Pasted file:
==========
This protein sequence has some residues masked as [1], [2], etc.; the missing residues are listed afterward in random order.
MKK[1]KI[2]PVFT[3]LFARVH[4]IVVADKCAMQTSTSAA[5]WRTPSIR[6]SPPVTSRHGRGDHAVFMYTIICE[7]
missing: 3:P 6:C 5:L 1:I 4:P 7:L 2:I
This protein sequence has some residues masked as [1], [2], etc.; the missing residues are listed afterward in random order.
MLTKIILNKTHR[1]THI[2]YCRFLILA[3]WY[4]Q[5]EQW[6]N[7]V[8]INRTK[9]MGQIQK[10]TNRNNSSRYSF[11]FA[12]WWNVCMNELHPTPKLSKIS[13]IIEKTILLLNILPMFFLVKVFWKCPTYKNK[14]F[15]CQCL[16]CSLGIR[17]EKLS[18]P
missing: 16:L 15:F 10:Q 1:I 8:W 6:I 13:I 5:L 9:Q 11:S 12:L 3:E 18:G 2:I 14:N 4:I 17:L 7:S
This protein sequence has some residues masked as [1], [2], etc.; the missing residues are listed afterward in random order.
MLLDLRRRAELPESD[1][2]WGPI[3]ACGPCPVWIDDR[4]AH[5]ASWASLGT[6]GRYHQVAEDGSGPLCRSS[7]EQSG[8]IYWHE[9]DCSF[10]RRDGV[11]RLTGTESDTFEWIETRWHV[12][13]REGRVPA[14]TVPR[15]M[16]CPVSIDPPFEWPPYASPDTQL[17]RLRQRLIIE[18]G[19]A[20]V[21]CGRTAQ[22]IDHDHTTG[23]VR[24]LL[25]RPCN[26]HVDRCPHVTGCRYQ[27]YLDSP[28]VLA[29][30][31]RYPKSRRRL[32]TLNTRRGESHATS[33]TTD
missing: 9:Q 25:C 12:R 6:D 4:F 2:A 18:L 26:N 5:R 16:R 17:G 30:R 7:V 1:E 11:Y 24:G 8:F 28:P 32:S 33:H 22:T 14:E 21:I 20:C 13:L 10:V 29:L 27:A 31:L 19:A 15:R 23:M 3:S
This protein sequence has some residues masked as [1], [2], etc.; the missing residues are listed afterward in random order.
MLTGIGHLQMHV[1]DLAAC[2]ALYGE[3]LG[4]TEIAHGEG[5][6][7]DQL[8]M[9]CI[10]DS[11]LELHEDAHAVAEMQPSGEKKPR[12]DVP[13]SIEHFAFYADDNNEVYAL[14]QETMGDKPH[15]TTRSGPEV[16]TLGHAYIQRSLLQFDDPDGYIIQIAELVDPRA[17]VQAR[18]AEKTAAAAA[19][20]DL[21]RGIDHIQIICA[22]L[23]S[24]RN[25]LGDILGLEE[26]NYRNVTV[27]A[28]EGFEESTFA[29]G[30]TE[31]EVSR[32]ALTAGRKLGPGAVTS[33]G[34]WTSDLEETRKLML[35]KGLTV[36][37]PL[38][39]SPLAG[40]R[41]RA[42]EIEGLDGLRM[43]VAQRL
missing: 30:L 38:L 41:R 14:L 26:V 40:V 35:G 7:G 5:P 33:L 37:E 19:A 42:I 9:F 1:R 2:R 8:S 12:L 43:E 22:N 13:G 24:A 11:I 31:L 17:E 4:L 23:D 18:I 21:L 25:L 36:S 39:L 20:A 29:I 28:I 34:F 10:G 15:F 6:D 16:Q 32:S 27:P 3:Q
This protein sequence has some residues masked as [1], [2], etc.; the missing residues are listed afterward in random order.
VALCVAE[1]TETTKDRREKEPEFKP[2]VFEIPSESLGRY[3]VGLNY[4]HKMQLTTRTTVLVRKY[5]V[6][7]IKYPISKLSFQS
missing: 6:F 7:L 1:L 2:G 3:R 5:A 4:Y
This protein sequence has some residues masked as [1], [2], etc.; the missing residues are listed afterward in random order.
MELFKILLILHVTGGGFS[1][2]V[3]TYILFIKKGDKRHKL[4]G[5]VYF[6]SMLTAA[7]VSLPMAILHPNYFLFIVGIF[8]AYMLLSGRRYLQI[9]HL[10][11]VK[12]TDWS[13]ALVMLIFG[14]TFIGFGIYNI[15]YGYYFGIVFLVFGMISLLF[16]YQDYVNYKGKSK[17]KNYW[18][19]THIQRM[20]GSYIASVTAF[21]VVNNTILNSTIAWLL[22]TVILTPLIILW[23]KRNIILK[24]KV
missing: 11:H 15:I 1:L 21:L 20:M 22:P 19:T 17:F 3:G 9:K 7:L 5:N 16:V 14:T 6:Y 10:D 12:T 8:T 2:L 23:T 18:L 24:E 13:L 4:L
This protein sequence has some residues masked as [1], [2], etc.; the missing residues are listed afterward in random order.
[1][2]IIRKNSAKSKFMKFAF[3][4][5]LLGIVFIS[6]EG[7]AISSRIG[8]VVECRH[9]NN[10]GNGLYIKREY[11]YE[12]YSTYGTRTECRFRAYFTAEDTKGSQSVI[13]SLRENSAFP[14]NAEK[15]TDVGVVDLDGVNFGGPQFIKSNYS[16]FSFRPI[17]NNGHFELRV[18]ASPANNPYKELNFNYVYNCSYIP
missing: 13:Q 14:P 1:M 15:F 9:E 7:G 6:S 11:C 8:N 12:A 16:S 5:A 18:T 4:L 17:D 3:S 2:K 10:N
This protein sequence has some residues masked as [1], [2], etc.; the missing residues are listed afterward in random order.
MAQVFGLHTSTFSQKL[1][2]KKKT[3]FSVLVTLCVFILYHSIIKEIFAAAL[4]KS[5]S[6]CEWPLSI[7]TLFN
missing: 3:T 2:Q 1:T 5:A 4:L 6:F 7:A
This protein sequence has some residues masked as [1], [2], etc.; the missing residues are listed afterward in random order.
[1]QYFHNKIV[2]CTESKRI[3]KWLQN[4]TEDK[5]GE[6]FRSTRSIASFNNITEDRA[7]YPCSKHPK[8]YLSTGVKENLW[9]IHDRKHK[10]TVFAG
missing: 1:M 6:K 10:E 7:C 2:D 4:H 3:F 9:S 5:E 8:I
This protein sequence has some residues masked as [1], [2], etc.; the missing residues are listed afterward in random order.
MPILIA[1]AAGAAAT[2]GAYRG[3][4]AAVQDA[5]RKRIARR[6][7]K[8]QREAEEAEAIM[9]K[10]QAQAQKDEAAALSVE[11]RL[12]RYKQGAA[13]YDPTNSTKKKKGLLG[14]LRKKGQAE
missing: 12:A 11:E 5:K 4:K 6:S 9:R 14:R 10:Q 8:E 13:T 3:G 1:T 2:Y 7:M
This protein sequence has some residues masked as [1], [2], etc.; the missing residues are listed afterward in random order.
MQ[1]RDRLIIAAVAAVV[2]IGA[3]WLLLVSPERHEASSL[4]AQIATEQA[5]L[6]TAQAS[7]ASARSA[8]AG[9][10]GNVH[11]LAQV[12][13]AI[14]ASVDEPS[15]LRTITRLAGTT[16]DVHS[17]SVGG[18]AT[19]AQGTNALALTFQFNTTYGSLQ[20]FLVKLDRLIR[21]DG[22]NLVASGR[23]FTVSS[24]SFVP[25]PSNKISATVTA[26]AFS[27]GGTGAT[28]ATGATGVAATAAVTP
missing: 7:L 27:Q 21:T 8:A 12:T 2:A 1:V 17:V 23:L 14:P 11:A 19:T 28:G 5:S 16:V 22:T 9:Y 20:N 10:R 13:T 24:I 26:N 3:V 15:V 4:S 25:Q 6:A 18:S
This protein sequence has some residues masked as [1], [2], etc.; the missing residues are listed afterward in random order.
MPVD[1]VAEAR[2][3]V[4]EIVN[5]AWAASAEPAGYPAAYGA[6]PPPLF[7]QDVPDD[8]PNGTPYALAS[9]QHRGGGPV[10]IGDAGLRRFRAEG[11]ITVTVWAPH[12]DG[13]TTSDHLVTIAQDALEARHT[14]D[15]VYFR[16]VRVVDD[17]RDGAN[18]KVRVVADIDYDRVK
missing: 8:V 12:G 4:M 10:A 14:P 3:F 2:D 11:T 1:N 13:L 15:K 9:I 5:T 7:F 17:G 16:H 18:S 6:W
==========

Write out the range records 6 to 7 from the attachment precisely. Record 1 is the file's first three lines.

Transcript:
This protein sequence has some residues masked as [1], [2], etc.; the missing residues are listed afterward in random order.
MELFKILLILHVTGGGFS[1][2]V[3]TYILFIKKGDKRHKL[4]G[5]VYF[6]SMLTAA[7]VSLPMAILHPNYFLFIVGIF[8]AYMLLSGRRYLQI[9]HL[10][11]VK[12]TDWS[13]ALVMLIFG[14]TFIGFGIYNI[15]YGYYFGIVFLVFGMISLLF[16]YQDYVNYKGKSK[17]KNYW[18][19]THIQRM[20]GSYIASVTAF[21]VVNNTILNSTIAWLL[22]TVILTPLIILW[23]KRNIILK[24]KV
missing: 11:H 15:I 1:L 21:L 20:M 22:P 19:T 17:F 3:G 9:K 7:L 5:N 16:V 14:T 6:Y 10:D 12:T 8:T 2:L 23:T 18:L 24:E 13:L 4:L
This protein sequence has some residues masked as [1], [2], etc.; the missing residues are listed afterward in random order.
[1][2]IIRKNSAKSKFMKFAF[3][4][5]LLGIVFIS[6]EG[7]AISSRIG[8]VVECRH[9]NN[10]GNGLYIKREY[11]YE[12]YSTYGTRTECRFRAYFTAEDTKGSQSVI[13]SLRENSAFP[14]NAEK[15]TDVGVVDLDGVNFGGPQFIKSNYS[16]FSFRPI[17]NNGHFELRV[18]ASPANNPYKELNFNYVYNCSYIP
missing: 13:Q 14:P 1:M 15:F 9:E 7:G 6:S 11:C 8:N 12:A 16:S 5:A 18:T 4:L 17:D 3:S 2:K 10:N